1. "Zerubabel, prince of the people." The name literally means "a sprouting forth from Babel, or from among the people." "Babel" and "people" are two forms of expressing the same idea and the English word is almost identical with the Hebrew one. Society as a whole, the multitude, "the people" ("bebeloi," as it is in Greek), at all times of the world's history constitutes a Babel of confused aims and interests. But there are always individuals intellectually or spiritually in advance of the crowd and whose ideas, teachings or example shoot ahead of it, and to such leaders the name Zerubabel would apply. But this illustration does not express the deeper sense in which the word must be construed, which is one of personal application. The individual is himself a mob, a chaos, a multitude of confused desires, thoughts, passions, until these are brought into discipline. But, present even amidst these and sprouting up from among them, the ordinary man is conscious of a higher and spiritual element in him, which he may cultivate or disregard, but which in his best moments flames up above his lower disordered nature, convinces him of the errors of his ways, and entices him to live from that higher level. That loftier element is expressed by the word "Zerubabel"; it is the apex and focus point of his spirituality as distinguished from his ordinary carnal intelligence; the summit of all his faculties, the "prince" of his "people." Those same faculties or "people" are referred to in the word meaning "My people having obtained mercy" (or become regenerate), and in the text "The people that sat in darkness have seen a great light."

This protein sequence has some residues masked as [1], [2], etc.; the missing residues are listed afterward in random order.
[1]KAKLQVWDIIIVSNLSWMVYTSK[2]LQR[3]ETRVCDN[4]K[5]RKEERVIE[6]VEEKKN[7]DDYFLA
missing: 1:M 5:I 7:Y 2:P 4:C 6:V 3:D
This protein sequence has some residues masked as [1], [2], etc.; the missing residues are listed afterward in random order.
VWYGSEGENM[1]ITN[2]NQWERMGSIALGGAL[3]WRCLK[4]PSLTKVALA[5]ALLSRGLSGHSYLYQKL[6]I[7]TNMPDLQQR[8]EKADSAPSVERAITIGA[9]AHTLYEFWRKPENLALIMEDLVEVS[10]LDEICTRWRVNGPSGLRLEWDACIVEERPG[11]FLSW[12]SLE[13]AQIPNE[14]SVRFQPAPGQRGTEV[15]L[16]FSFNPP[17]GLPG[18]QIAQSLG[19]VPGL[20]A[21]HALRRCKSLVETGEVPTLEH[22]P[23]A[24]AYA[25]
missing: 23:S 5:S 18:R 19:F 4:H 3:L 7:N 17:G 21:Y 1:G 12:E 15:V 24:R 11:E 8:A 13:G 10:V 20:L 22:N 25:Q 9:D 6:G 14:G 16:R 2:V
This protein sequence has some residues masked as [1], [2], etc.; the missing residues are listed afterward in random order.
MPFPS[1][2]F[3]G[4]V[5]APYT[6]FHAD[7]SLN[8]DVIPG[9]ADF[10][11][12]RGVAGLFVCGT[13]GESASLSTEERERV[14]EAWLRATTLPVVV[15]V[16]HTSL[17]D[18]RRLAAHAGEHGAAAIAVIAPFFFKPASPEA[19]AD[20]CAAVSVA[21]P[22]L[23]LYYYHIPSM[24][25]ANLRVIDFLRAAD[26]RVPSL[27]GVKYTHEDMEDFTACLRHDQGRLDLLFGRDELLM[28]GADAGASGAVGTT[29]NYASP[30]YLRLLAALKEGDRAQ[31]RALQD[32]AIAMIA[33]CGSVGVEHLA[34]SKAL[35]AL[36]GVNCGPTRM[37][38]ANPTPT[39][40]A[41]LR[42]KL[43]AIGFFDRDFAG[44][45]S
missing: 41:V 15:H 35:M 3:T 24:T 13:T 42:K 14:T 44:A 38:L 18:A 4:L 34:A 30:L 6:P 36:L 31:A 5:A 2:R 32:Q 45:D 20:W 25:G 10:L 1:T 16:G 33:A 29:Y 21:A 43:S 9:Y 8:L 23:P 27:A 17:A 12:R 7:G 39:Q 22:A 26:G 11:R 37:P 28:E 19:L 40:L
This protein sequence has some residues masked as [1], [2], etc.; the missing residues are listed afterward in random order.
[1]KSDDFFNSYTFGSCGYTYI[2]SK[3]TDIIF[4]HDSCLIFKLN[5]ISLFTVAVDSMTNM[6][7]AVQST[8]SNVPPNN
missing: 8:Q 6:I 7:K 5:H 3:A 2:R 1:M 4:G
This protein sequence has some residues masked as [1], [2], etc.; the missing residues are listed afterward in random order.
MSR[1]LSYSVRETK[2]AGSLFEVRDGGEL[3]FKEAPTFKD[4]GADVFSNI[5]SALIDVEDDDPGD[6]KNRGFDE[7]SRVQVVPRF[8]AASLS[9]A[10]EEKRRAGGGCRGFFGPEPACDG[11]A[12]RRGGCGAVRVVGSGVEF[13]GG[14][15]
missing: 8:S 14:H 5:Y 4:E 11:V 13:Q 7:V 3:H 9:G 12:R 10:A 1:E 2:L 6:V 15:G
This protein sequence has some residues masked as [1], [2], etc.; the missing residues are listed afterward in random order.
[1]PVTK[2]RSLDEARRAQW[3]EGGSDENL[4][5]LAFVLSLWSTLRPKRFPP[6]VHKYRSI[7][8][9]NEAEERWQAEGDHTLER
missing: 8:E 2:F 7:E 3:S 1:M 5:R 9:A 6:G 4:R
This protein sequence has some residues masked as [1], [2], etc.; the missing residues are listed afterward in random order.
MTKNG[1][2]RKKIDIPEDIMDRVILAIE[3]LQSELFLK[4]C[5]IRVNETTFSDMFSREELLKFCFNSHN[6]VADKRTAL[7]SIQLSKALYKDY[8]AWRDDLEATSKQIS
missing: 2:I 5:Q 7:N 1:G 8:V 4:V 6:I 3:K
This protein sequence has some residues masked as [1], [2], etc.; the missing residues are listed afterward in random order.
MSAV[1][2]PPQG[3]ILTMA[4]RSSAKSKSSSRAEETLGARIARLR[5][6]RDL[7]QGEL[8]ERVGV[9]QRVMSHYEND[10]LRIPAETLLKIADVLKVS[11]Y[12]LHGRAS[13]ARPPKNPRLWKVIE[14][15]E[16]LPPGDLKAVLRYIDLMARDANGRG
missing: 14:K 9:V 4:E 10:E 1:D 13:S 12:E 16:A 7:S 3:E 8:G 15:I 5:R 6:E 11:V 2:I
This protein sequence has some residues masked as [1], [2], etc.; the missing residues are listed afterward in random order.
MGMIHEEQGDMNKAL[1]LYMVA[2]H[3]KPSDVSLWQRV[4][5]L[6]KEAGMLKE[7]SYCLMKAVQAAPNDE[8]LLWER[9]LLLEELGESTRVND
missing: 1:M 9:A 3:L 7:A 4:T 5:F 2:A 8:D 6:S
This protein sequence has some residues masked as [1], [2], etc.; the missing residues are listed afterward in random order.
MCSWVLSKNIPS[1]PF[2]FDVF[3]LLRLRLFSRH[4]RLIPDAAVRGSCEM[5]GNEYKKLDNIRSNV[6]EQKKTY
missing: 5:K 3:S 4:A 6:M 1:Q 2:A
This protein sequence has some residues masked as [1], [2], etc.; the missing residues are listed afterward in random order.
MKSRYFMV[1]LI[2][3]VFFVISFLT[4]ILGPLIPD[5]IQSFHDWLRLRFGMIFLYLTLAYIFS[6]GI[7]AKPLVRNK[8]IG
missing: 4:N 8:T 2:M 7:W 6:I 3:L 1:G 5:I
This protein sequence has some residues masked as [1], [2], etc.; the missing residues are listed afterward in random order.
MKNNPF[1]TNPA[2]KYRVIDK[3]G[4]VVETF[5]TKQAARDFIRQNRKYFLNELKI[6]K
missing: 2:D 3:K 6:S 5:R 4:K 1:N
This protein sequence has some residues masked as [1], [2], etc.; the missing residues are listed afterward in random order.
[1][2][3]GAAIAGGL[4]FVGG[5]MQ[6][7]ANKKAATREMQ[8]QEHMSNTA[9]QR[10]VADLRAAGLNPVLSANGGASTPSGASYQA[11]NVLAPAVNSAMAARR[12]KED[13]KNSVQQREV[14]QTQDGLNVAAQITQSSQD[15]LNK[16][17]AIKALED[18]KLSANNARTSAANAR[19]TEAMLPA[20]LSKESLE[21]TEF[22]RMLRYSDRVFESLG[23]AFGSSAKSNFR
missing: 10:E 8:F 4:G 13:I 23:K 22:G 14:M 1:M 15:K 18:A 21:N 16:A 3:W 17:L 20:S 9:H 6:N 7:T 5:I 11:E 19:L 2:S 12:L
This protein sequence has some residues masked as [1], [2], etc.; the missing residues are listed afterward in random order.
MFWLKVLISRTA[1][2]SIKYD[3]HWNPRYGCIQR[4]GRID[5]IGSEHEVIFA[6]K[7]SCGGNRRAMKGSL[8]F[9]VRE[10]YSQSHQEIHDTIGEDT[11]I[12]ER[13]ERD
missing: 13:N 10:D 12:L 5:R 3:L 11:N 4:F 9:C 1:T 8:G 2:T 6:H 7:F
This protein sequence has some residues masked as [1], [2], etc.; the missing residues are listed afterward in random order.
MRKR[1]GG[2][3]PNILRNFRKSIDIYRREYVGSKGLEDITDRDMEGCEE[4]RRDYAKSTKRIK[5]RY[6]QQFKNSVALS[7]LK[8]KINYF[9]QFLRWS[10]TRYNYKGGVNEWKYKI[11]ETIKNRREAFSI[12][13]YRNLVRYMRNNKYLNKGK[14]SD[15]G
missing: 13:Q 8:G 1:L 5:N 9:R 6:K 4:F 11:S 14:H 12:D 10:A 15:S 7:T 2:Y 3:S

2. "Haggai the Prophet." As has been shown before, the spiritual principle differentiates into a passive and an active aspect. "Haggai" represents the passive aspect and signifies at once the blissful and self-contemplative nature of the spirit. It is called "the prophet" because of the power of insight and omniscience characterizing that which transcends the sense of time and abides eternally, and because it projects into the lower intelligence intuitions, foreglimpses and intimations of a prophetic nature. From the same word is derived the Greek word "hagios," holy.
3. "Joshua, the son of Josedek, the high priest," personifies the active executive aspect of spirit. Literally Joshua means the "divine saviour," and Josedek "divine righteousness," whilst the "high priest" connotes a mediatorial factor between man and Deity. The title in its entirety therefore intimates that the human spirit or divine principle in man functions intermediately between Deity and man's lower nature to promote the latter's salvation and perfection. We have previously shown how the Master Mason must be his own high priest and "walk upon" the chequered floor-work of his elementary nature by learning to trample upon it. Thus the Three Principals form a unity figuring man's spiritual pole in its triple aspects; they represent the summit of his being as it lives on the plane of the Spirit—holy, royal, supreme—blissful because in a state of holiness or wholeness; royal because a son of the King of all; powerful because of its power to subdue, transmute and redeem all that is below its own purity and perfection.